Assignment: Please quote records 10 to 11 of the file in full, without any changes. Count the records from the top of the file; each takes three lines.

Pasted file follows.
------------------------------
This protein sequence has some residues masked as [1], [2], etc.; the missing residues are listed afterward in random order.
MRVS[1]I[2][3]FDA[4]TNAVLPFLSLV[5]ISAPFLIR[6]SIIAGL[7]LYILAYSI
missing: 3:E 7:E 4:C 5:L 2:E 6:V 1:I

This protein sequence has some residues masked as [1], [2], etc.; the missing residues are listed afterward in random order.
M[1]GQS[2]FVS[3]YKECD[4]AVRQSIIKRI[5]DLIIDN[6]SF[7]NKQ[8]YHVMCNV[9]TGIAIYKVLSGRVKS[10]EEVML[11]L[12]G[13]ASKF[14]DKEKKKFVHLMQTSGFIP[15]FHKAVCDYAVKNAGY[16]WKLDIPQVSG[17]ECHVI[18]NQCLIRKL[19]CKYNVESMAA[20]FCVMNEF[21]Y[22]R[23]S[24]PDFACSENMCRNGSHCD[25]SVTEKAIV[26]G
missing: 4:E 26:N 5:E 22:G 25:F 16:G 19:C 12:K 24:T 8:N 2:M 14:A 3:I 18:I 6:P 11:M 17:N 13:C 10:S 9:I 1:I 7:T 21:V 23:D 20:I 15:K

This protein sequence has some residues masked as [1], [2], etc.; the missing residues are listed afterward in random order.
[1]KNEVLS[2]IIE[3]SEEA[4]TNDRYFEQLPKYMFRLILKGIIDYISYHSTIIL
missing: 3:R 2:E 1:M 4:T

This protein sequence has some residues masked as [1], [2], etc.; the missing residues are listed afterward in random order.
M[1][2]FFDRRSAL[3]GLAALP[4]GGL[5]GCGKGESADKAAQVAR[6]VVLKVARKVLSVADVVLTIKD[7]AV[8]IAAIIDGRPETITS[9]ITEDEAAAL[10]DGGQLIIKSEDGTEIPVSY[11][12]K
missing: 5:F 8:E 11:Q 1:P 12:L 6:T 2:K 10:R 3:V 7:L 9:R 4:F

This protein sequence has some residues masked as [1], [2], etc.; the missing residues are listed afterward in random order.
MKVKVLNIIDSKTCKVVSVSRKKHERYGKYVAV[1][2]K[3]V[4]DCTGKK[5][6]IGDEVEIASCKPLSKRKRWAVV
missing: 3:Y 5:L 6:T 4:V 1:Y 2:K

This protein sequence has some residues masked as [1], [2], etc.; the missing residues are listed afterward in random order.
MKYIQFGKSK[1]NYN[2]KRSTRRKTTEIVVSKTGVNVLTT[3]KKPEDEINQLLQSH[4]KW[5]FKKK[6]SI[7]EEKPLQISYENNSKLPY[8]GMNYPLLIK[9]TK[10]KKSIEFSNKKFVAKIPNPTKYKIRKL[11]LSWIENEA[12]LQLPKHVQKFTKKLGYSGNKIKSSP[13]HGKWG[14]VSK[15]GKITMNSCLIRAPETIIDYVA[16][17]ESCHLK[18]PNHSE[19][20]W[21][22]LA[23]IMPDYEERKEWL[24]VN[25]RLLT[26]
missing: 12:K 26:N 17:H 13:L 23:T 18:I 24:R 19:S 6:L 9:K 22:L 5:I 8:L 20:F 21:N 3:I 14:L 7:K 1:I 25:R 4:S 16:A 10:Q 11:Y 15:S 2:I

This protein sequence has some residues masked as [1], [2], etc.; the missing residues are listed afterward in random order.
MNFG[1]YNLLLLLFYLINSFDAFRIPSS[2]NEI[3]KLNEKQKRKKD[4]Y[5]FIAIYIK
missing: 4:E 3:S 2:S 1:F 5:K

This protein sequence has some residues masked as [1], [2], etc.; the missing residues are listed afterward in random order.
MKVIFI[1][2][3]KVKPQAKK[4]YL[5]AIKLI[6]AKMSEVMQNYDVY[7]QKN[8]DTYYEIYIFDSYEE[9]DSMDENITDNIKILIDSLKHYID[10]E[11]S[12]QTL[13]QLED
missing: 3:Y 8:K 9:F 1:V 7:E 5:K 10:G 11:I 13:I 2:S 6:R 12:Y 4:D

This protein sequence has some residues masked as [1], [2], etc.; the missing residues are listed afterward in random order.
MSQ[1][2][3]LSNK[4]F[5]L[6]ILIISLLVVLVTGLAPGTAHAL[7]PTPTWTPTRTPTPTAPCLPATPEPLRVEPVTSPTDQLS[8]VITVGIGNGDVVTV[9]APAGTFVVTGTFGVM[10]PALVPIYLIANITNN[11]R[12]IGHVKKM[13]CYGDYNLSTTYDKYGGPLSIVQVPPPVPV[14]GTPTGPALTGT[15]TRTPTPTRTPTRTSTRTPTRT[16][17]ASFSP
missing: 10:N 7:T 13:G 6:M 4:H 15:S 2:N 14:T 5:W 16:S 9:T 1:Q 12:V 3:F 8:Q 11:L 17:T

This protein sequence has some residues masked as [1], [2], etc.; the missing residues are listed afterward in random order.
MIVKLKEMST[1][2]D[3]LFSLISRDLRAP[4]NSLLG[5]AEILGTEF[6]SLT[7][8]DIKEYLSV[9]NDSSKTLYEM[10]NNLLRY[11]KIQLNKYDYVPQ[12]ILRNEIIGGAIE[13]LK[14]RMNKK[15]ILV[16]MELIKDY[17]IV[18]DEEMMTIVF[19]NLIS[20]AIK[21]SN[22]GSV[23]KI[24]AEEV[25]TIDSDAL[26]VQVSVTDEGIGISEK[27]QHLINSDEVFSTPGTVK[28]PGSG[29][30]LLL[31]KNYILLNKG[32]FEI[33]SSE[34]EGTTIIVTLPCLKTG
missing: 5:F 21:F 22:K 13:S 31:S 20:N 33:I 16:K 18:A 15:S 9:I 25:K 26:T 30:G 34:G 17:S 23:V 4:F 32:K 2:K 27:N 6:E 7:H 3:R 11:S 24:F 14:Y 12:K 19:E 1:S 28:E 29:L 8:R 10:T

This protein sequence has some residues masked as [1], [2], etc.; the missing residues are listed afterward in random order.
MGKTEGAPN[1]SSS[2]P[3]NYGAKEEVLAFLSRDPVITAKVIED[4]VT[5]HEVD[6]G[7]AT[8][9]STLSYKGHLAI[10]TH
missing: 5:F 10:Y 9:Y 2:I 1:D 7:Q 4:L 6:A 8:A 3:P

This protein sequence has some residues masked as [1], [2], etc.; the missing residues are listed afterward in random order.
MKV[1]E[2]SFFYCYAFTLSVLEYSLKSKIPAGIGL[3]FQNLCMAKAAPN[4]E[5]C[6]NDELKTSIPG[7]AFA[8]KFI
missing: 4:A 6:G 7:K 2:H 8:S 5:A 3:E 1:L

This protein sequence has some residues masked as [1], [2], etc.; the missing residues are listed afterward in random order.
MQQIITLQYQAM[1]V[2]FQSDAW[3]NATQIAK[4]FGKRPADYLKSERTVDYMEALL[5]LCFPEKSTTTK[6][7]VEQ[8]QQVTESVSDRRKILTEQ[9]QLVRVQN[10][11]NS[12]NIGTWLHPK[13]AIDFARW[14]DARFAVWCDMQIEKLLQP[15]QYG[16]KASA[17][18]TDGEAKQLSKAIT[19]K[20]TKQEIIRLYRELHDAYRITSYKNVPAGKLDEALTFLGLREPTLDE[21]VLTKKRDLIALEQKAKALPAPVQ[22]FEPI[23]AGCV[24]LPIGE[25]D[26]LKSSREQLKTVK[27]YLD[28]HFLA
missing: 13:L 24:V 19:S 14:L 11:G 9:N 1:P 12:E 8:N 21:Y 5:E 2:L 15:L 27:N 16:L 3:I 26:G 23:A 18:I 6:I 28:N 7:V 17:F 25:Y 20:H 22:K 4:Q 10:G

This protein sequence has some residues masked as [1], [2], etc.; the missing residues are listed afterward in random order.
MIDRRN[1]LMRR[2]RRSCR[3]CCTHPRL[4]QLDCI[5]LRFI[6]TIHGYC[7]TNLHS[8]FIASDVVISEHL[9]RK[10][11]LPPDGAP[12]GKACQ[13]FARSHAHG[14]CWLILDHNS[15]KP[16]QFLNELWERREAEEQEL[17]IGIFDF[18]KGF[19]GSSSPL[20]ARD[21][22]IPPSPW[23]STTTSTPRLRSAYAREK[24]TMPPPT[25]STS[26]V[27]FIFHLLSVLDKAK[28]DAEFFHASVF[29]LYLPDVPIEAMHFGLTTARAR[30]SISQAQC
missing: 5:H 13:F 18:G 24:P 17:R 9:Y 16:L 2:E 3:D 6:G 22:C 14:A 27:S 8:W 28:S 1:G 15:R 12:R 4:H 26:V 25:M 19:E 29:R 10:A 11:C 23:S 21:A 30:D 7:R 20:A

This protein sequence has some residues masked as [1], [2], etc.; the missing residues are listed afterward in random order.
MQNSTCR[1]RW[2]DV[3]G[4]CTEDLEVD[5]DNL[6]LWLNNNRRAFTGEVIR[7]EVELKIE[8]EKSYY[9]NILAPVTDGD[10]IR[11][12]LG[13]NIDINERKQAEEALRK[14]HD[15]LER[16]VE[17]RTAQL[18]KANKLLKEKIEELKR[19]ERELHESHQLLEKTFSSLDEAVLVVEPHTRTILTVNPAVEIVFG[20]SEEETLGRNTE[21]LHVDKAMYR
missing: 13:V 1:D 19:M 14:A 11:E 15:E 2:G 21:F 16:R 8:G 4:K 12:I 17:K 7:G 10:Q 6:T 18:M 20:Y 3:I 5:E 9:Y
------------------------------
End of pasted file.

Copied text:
This protein sequence has some residues masked as [1], [2], etc.; the missing residues are listed afterward in random order.
MIVKLKEMST[1][2]D[3]LFSLISRDLRAP[4]NSLLG[5]AEILGTEF[6]SLT[7][8]DIKEYLSV[9]NDSSKTLYEM[10]NNLLRY[11]KIQLNKYDYVPQ[12]ILRNEIIGGAIE[13]LK[14]RMNKK[15]ILV[16]MELIKDY[17]IV[18]DEEMMTIVF[19]NLIS[20]AIK[21]SN[22]GSV[23]KI[24]AEEV[25]TIDSDAL[26]VQVSVTDEGIGISEK[27]QHLINSDEVFSTPGTVK[28]PGSG[29][30]LLL[31]KNYILLNKG[32]FEI[33]SSE[34]EGTTIIVTLPCLKTG
missing: 5:F 21:F 22:K 13:S 31:S 20:N 33:I 16:K 18:A 15:S 9:I 25:K 26:T 30:G 34:G 17:S 23:V 4:F 32:K 2:K 27:N 6:E 7:H 3:R 11:S 24:F 14:Y 12:K 19:E 1:S 28:E 29:L 8:R 10:T

This protein sequence has some residues masked as [1], [2], etc.; the missing residues are listed afterward in random order.
MGKTEGAPN[1]SSS[2]P[3]NYGAKEEVLAFLSRDPVITAKVIED[4]VT[5]HEVD[6]G[7]AT[8][9]STLSYKGHLAI[10]TH
missing: 5:F 10:Y 9:Y 2:I 1:D 7:Q 4:L 6:A 8:A 3:P